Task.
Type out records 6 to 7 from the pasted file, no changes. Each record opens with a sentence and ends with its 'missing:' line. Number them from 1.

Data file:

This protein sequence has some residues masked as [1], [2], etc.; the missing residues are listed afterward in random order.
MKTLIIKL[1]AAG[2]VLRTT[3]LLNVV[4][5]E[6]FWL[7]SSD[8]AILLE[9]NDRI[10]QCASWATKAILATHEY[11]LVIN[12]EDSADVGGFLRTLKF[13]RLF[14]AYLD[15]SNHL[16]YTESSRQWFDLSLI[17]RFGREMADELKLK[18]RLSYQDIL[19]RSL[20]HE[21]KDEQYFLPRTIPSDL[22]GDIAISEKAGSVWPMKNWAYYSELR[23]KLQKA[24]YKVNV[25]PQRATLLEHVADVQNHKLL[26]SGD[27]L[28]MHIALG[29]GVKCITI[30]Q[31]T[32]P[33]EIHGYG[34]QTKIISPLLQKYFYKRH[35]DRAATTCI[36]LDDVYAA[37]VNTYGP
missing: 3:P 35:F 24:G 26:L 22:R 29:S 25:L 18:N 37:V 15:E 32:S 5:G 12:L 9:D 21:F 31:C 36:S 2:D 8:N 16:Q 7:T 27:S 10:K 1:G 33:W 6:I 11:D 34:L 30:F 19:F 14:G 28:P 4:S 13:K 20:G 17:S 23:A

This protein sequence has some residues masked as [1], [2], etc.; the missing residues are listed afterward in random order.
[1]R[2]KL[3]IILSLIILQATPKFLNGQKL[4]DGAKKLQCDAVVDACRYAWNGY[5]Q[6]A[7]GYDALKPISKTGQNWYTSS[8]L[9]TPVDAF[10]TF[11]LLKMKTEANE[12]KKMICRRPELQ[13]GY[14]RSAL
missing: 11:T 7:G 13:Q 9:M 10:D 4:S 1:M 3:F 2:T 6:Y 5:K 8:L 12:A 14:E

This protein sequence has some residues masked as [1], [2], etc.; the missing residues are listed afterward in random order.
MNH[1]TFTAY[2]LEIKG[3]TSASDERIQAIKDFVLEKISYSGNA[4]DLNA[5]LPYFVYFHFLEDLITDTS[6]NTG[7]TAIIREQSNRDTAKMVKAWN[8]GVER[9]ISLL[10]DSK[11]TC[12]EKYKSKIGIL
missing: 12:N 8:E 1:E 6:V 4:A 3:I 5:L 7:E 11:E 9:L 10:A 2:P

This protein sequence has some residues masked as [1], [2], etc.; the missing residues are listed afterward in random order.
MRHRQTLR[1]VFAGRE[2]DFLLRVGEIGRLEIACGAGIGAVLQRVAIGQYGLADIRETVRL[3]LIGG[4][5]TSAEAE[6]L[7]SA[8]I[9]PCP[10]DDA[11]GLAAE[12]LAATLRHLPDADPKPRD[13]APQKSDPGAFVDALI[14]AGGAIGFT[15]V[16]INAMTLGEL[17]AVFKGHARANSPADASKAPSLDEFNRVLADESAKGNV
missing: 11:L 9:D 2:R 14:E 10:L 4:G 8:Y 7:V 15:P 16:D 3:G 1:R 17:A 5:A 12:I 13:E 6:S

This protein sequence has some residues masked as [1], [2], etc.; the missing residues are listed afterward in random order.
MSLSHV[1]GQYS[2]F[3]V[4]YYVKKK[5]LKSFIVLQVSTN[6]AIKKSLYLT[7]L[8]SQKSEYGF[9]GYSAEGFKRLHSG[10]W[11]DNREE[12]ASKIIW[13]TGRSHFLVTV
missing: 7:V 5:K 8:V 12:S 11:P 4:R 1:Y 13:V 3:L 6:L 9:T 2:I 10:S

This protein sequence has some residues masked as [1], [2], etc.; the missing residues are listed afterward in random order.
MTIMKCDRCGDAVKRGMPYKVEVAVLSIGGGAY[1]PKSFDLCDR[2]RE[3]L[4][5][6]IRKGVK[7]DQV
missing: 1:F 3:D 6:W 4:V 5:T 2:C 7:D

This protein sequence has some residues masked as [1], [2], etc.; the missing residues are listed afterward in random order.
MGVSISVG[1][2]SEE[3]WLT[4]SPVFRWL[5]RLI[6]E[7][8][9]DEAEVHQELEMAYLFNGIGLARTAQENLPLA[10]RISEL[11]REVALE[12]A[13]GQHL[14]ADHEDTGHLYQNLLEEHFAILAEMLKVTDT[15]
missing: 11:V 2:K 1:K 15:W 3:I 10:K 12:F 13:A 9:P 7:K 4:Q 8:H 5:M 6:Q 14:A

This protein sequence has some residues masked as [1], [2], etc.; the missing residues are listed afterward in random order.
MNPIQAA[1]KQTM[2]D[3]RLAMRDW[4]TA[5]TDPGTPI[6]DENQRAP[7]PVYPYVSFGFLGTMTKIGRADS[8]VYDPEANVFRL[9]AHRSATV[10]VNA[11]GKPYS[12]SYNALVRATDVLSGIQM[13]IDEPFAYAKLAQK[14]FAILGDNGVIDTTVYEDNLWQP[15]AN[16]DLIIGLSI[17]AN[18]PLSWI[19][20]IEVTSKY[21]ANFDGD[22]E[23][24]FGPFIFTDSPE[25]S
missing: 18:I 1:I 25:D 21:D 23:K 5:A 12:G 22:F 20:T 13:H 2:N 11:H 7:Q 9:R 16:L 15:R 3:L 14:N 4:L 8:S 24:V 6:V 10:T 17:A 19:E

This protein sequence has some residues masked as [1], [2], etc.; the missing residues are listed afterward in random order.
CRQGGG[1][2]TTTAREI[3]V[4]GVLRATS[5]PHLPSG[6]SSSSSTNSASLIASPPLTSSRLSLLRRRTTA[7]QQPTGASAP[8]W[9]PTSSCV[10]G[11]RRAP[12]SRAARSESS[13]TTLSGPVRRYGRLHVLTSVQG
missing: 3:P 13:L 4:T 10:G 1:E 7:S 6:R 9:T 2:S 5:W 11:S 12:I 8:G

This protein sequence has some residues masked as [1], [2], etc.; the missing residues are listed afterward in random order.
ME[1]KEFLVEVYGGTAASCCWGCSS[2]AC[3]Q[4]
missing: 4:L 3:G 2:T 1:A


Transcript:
This protein sequence has some residues masked as [1], [2], etc.; the missing residues are listed afterward in random order.
MTIMKCDRCGDAVKRGMPYKVEVAVLSIGGGAY[1]PKSFDLCDR[2]RE[3]L[4][5][6]IRKGVK[7]DQV
missing: 1:F 3:D 6:W 4:V 5:T 2:C 7:D

This protein sequence has some residues masked as [1], [2], etc.; the missing residues are listed afterward in random order.
MGVSISVG[1][2]SEE[3]WLT[4]SPVFRWL[5]RLI[6]E[7][8][9]DEAEVHQELEMAYLFNGIGLARTAQENLPLA[10]RISEL[11]REVALE[12]A[13]GQHL[14]ADHEDTGHLYQNLLEEHFAILAEMLKVTDT[15]
missing: 11:V 2:K 1:K 15:W 3:I 10:K 12:F 13:A 9:P 7:K 4:Q 8:H 5:M 6:Q 14:A